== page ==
Friday, June 24, 2016

Calipers-how to build your own

When it comes to measuring in your shop you can't beat a caliper. I have several and use them all the time. Calipers are accurate and precise and can be locked at any distance.

I even built myself a 28 inch Caliper , it was one of my first videos so it was not very good but the caliper is very good and I still use it.    

I will build another one, this one will be around one foot long and I came up with an idea to modify it.  The main scale will be able to lay flat on a surface and the sliding jaw will move freely. This will let you use it similar to T- square and you will be able to mark things easier.

Start with some maple

It is best to use hardwood for this project it is harder to work with but will  withstand a lot of abuse and last a long time.                                           

A thin strip was cut, but I cut it larger than I needed because it makes it easier to work with, then when I have what I like I will trim it down later.

A dado blade was used to cut a slot in the wood and this was cut the exact same width as the ruler. I made a very precise cut so it would fit very snug in the slot.

Now the sides of the ruler can be cut, I set the blade to 10 degrees.

This operation can be done easier using a router but I did not want to set it up. I can do the same job on the table saw but it is more difficult.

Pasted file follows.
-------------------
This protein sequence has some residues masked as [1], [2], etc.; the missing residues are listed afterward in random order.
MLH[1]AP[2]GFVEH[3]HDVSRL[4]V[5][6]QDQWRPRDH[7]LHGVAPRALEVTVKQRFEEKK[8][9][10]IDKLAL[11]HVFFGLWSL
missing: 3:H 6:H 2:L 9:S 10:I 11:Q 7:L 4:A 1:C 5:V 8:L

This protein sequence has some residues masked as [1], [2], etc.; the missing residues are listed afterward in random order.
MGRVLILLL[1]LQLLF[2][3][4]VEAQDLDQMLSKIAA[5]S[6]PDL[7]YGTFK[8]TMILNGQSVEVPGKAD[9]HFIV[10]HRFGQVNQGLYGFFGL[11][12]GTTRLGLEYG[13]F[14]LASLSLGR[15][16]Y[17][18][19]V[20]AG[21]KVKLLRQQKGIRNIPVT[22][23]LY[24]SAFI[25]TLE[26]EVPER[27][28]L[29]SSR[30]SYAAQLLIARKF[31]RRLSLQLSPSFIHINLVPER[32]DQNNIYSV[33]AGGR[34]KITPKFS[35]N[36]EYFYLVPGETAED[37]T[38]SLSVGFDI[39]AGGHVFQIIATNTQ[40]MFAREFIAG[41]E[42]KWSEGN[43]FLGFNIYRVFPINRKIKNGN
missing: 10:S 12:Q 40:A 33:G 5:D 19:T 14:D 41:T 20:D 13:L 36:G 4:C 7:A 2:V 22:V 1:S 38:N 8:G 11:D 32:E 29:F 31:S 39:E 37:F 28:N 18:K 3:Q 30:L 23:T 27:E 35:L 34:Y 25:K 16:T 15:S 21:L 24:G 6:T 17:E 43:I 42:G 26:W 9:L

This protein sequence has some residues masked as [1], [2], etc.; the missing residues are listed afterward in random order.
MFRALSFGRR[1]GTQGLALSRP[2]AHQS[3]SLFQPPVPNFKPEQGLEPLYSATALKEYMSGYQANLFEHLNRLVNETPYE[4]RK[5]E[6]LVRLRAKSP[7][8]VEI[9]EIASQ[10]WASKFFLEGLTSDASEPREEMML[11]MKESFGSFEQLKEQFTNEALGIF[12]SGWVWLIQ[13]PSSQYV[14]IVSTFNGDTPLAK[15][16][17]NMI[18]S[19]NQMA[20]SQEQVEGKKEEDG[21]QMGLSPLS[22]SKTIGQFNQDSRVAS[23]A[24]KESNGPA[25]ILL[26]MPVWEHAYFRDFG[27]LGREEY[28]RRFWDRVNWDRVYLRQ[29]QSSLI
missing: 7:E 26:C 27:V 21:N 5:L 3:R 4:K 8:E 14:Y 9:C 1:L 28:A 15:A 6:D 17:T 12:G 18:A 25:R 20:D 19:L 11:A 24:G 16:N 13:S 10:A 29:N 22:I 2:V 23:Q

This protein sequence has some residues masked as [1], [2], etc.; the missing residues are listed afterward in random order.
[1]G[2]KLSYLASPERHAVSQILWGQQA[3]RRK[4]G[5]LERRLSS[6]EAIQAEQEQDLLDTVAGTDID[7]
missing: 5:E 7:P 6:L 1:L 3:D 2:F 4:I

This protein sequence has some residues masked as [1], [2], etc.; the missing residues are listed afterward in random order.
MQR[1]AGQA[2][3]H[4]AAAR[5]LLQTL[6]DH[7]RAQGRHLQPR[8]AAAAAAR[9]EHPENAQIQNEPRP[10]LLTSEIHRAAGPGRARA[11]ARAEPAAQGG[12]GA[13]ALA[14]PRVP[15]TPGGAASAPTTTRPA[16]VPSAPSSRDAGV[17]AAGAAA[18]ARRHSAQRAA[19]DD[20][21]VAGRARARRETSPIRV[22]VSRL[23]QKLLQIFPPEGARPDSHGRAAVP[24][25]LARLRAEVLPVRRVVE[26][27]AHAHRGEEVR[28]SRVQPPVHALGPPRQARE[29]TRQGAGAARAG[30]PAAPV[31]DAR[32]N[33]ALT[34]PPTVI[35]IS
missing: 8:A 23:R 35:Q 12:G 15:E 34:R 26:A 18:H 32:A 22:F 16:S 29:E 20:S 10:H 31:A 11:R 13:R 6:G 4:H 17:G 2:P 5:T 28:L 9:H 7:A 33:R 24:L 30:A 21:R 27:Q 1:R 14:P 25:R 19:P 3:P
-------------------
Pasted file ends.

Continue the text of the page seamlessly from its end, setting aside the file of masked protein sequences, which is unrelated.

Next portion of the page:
If you take your time and carefully measure you can do the same.

A chisel was used to clean the slot. As it was being cleaned the ruler was inserted and tested regularly to make sure the fit would be perfect.  

A perfect fit.......                     

 Preparing the jaws

 With the ruler in the slot I found the best location for the jaws and traced them on. I used my large caliper as a template.

The small jaw could not be taken off the large caliper so I just fliped over the large jaw, traced part of it and got basic design as shown below.

I cut both jaws down the middle to thin them down a bit. The 2 pieces of the small jaw will be glued back together later.

A hole is drilled in the large jaw for a set screw. This will be a lock for the caliper. 

Putting it together and how it works                                                                                     

The caliper is complete. A close look at the backside shows how it will work. The set screw is for locking. The set screw was hard to turn in the hole which is good all it needed was some lubricant. I added some micro fine teflon powder and it worked great.

Tip- Never use oil on wood it attracts dust and dirt and turns gummy, then it will not lubricate.

The small jaw will work like a T-square and the large jaw is flush with the ruler and will be able to slide freely. 

In the video I show how accurate the caliper is and use a digital caliper for testing.
I also marked these 2-6 inch squares very fast and accurate.

Calipers are a must have tool for any shop. For me, I will be using these all the time. Personally I think they are a big improvement. 
I hope this article and the video can help you build your own.


See also                                                                                            

Build a large compass       Mini speed square      Make a miter gauge                                                                            


  1. Great production as usual. Clear, well lit pictures. Great ideas.

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